sanford-blog In the next issue of Religion & Liberty, we are featuring an interview with South Carolina Gov. Mark Sanford. Sanford has made national headlines for his principled opposition to all bailout and stimulus legislation coming out of Washington.

He was elected South Carolina’s governor in 2002 and re-elected in 2006, becoming only the third two-term governor in modern state history. In 2008, Sanford was also named Chairman of the Republican Governors Association.

Before becoming governor, Sanford served six years in the U.S. Congress after his election in 1994. For his consistent efforts to lower taxes and limit government growth he was ranked #1 in the entire Congress by Citizens Against Government Waste. He was rated similarly by the National Taxpayers’ Union, and Taxpayers for Common Sense inducted him into the Taxpayers Hall of Fame.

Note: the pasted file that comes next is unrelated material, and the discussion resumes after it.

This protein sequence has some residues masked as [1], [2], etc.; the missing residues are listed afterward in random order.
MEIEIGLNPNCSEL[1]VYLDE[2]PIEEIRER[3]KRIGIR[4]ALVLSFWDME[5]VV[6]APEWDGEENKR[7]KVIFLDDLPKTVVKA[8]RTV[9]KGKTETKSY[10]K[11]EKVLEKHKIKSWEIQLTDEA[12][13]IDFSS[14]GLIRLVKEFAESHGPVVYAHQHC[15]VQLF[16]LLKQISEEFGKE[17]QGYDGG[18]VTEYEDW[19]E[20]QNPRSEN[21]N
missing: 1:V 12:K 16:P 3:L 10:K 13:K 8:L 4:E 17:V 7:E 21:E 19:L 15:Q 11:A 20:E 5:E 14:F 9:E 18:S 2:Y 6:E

We would like to offer our PowerBlog readers an exclusive preview of the interview (the full interview will be available soon in the pages of Religion & Liberty):

You’ve taken a very principled approach in working for smaller government, lower taxes, individual liberty and fostering a culture of personal responsibility. Those principles are taking a battering in Washington today. Can anything turn the tide?

George Washington and his fairly battered band of patriots were facing far greater odds. The situation looked much more bleak. And yet they were resolved to creating the perfect union that they believed in. And they ultimately prevailed against incredibly long odds. So I think the answer rests in that silent and sleeping majority. Really making their voice heard. Not just for an election or election cycle but on a prolonged basis. And that’s what it will take to turn the tide. Really, that is the only thing that can turn the tide. However, if the status quo remains, we’re going to have profound problems coming our way that I think signal frankly the undoing of our Republic.

A lot of state governors are lining up for federal bailout money. Won’t this simply postpone the day of reckoning that some states need to face because of their own policies?